Cassoulets may be good for the winter, but no one wants a piping hot dish in the summer unless it’s fresh off a grill. Enter the ever-refreshing, oft-overlooked salad. If you’re already sick and tired of the myriad variations of mixed green, caprese, or fruit salads, try your greens in a new way. Som tum, a Thai papaya salad, plays host to a variety of textures ranging from crunchy to chewy — the tangy zip of lime juice and salt of fish sauce highlight the slight sweetness of green papaya. Laab esan, a ground beef salad, features fresh mint, toasted rice powder, green onions, and the salty-tang of the fish sauce / lime flavor combo. Wrap it up with some sticky rice in a lettuce leaf and you’ve got the ultimate in refreshing summer food. We tested these dishes from four Thai restaurants across the Twin Cities to produce the tasting notes which follow. If you prefer to experience food in your own kitchen, try the recipes below.
Among the multitude of Thai eateries in the area, we selected locations including Sen Yai Sen Lek in northeast Minneapolis, Ruam Mit Thai in downtown St. Paul, True Thai in Seward, and Pad Thai on Grand Avenue in St. Paul. Each restaurant offered its own spin on the dishes, but among them we sought a light, balanced option which didn’t overly stress a salty, tangy, or sweet note over all others. The som tum had a lower variance across the board, while laab from one restaurant tasted quite different from the next.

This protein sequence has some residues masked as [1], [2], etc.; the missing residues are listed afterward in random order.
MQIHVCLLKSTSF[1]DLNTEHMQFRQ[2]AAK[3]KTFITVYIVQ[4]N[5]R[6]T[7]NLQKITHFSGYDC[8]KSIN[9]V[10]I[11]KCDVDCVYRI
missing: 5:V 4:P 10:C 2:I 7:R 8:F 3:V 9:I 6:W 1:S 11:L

Pad Thai’s version featured big chunks of tomato and a middle-of-the-road flavor — not very strongly flavored in any which way. At $4.95 per serving, this was the most economical of those we sampled. Sen Yai Sen Lek’s was, on one visit, the sweetest of the four due to an ever-so-slightly riper papaya — jazzed up with a bit of nam pla prik, or spicy fish sauce, the dish worked quite well. The shredded dried shrimp on top provided a welcome, slightly fishy dimension. True Thai’s version added a bit of shredded carrot to the papaya-tomato-green bean base, which made for extra crunch and sweetness. Ruam Mit Thai, meanwhile, serves their version with small dried shrimp atop the bed of papaya. A thin-sliced, slightly sweet-and-spicy beef jerky served on the side adds a chewy texture to the mix and a bit more substance to those afraid of going vegetarian.
In terms of flavor, these salads were a bit more varied. The version from True Thai, the only one comprised of finely chopped, thinly sliced beef (as opposed to ground beef) featured a tangy, well-balanced flavor and was the best-tasting after a night in the fridge, due to its chewy texture. Ruam Mit’s version, the best-seasoned of the bunch, was an ideal balance of salty-tangy-spicy, tempered by the traditional sticky rice, cucumber, and lettuce leaves. On a recent visit, Pad Thai’s rendition prominently featured off-puttingly sweet sautéed red onions, while on another occasion we were served an overly peppery version of the salad. Sen Yai Sen Lek’s laab gai (the restaurant serves only chicken laab, pictured below) brought the zing of sliced lemongrass to the forefront, with the nuttiness of the toasted rice powder to temper the flavor.